News / USA

First Guantanamo Detainee Terror Trial Opens in New York

In this courtroom sketch, Assistant U.S. Attorney Nicholas Lewin, foreground, gives his opening statement to the jury in the trial of Ahmed Khalfan Ghailani, left, as lead defense attorney Steve Zissou, third from left, and Judge Lewin Kaplan, right, look
In this courtroom sketch, Assistant U.S. Attorney Nicholas Lewin, foreground, gives his opening statement to the jury in the trial of Ahmed Khalfan Ghailani, left, as lead defense attorney Steve Zissou, third from left, and Judge Lewin Kaplan, right, look

The trial of accused terrorist Ahmed Ghailani began in New York City on Tuesday. Ghailani is accused of taking part in the 1998 bombing of the U.S. embassy in Tanzania.

The proceedings began with a statement from U.S. Assistant Attorney Nicholas Lewin, who said the government will establish that the defendant was involved in the acquisition of a refrigerator truck and explosives that were used in the suicide bombing of the U.S. embassy in Dar es Salaam. 

Lewin said a vehicle identification number from that vehicle led to Ghailani, adding that detonators and traces of explosives were found in his apartment.  The prosecutor also noted that 20 oxygen and acetylene tanks allegedly were purchased by Ghailani to increase the destructive force of the blast.

The government says it will prove that Ghailani fled to Pakistan with al-Qaida co-conspirators under an assumed name and fake passport the day before the attack.

One of Ghailani's attorneys, Steve Zissou, asked the jury not to be seduced by what he referred to as the prosecution's frightening characterization of the crime.  Zissou indicated that the defense will show that Ghailani was duped by al-Qaida operatives who used him to run errands, without telling him about their criminal intentions.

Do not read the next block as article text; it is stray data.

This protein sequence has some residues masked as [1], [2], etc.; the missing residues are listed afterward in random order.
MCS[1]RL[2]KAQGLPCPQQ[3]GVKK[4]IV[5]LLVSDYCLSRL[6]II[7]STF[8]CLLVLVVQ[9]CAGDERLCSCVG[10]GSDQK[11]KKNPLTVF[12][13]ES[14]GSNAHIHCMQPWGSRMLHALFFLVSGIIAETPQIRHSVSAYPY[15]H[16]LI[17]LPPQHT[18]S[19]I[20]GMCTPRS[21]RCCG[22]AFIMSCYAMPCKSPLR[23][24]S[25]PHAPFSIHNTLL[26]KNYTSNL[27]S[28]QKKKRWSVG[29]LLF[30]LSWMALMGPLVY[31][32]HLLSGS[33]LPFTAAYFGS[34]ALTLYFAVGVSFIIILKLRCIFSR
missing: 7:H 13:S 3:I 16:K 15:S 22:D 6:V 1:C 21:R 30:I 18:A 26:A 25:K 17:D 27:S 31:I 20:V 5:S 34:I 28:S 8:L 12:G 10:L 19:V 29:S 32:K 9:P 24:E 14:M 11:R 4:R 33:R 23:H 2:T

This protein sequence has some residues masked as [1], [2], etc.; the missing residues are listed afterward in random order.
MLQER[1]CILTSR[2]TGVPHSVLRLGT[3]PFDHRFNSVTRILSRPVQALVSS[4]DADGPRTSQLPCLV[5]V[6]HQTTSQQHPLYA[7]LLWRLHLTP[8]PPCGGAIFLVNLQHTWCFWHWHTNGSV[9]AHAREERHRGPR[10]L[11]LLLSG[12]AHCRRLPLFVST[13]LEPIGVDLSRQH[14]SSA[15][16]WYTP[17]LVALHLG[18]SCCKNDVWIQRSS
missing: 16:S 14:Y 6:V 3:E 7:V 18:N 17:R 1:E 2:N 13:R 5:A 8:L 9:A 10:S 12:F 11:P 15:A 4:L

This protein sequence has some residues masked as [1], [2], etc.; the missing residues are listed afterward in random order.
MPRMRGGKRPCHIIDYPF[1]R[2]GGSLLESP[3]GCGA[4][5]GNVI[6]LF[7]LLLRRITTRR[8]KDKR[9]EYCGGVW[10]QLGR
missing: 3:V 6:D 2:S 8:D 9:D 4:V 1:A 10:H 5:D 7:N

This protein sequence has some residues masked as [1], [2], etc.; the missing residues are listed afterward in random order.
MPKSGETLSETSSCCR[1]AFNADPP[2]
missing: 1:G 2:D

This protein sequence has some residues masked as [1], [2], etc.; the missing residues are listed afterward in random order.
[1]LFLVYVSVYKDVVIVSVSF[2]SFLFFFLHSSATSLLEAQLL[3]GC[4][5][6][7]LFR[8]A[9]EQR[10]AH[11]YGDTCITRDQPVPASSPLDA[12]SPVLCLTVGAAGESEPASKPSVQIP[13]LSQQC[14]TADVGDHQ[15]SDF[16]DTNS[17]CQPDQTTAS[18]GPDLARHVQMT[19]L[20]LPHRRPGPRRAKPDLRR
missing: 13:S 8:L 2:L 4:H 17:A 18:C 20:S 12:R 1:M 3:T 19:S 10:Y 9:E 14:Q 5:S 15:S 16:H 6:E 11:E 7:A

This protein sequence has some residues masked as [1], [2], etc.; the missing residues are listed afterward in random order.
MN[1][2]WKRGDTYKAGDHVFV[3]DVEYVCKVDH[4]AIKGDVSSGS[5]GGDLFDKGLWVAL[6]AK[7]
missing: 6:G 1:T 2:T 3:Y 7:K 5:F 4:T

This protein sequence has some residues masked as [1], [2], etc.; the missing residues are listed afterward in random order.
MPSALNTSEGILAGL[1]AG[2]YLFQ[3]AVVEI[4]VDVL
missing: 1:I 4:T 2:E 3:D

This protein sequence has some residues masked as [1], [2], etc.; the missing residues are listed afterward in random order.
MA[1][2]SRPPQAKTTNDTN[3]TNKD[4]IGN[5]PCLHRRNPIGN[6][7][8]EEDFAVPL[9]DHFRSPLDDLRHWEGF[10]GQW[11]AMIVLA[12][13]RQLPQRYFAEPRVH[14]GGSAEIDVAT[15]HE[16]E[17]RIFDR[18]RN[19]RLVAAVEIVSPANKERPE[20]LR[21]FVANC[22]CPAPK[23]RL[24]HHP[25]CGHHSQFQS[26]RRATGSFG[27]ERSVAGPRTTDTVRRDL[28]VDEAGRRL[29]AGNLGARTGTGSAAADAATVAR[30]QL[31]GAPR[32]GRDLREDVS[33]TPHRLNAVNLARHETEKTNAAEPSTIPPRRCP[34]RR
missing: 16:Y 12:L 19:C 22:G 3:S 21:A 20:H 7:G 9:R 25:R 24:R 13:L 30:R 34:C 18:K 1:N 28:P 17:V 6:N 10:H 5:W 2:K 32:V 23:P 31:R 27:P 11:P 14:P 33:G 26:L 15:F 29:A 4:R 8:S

Zissou said his client was young at the time of the bombing.  He says Ghailani stayed with the al-Qaida operatives because they were older and that he admired them as successful businessmen.

Earlier, Ghailani's attorneys filed a motion for a mistrial, arguing that a questionnaire used for jury selection was based on assurances by the prosecution it that al-Qaida would not figure as prominently in the trial as it did in the government's opening statement.  Presiding Judge Lewis Kaplan rejected the motion.

The trial had been delayed for a week after Kaplan excluded a witness who prosecutors say admitted to selling explosives to Ghailani.  The judge said the witness was identified following enhanced interrogation of the defendant by the CIA, thus extending U.S. Constitutional protection against self-incrimination to a foreign terror suspect. 

The government's first witness was John Lange, the former Deputy Chief of Mission at the U.S. embassy in Tanzania.  Lange was questioned about the physical layout of the embassy and aftermath of the attack.